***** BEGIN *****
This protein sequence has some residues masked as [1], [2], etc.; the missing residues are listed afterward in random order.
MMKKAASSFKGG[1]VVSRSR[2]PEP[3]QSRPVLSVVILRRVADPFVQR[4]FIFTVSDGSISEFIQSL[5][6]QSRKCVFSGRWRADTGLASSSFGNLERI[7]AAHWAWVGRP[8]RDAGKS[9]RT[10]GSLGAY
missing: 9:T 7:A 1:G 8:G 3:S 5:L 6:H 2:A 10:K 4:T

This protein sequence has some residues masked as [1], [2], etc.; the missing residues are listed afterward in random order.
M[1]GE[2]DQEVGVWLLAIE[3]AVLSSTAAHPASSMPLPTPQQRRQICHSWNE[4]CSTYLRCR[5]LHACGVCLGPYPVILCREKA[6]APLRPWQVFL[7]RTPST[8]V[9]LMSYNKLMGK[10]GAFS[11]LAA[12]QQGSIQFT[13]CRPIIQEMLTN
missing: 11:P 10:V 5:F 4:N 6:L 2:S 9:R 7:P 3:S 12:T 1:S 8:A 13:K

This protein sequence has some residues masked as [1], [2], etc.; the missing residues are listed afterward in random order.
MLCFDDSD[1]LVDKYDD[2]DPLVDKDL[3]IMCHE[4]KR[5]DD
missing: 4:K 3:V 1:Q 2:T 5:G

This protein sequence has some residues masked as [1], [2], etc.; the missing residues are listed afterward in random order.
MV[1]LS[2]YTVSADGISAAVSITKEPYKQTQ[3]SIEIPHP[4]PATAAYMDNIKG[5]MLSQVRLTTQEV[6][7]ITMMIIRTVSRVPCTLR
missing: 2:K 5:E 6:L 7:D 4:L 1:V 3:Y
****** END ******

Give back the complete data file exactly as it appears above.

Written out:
This protein sequence has some residues masked as [1], [2], etc.; the missing residues are listed afterward in random order.
MMKKAASSFKGG[1]VVSRSR[2]PEP[3]QSRPVLSVVILRRVADPFVQR[4]FIFTVSDGSISEFIQSL[5][6]QSRKCVFSGRWRADTGLASSSFGNLERI[7]AAHWAWVGRP[8]RDAGKS[9]RT[10]GSLGAY
missing: 9:T 7:A 1:G 8:G 3:S 5:L 6:H 2:A 10:K 4:T

This protein sequence has some residues masked as [1], [2], etc.; the missing residues are listed afterward in random order.
M[1]GE[2]DQEVGVWLLAIE[3]AVLSSTAAHPASSMPLPTPQQRRQICHSWNE[4]CSTYLRCR[5]LHACGVCLGPYPVILCREKA[6]APLRPWQVFL[7]RTPST[8]V[9]LMSYNKLMGK[10]GAFS[11]LAA[12]QQGSIQFT[13]CRPIIQEMLTN
missing: 11:P 10:V 5:F 4:N 6:L 2:S 9:R 7:P 3:S 12:T 1:S 8:A 13:K

This protein sequence has some residues masked as [1], [2], etc.; the missing residues are listed afterward in random order.
MLCFDDSD[1]LVDKYDD[2]DPLVDKDL[3]IMCHE[4]KR[5]DD
missing: 4:K 3:V 1:Q 2:T 5:G

This protein sequence has some residues masked as [1], [2], etc.; the missing residues are listed afterward in random order.
MV[1]LS[2]YTVSADGISAAVSITKEPYKQTQ[3]SIEIPHP[4]PATAAYMDNIKG[5]MLSQVRLTTQEV[6][7]ITMMIIRTVSRVPCTLR
missing: 2:K 5:E 6:L 7:D 4:L 1:V 3:Y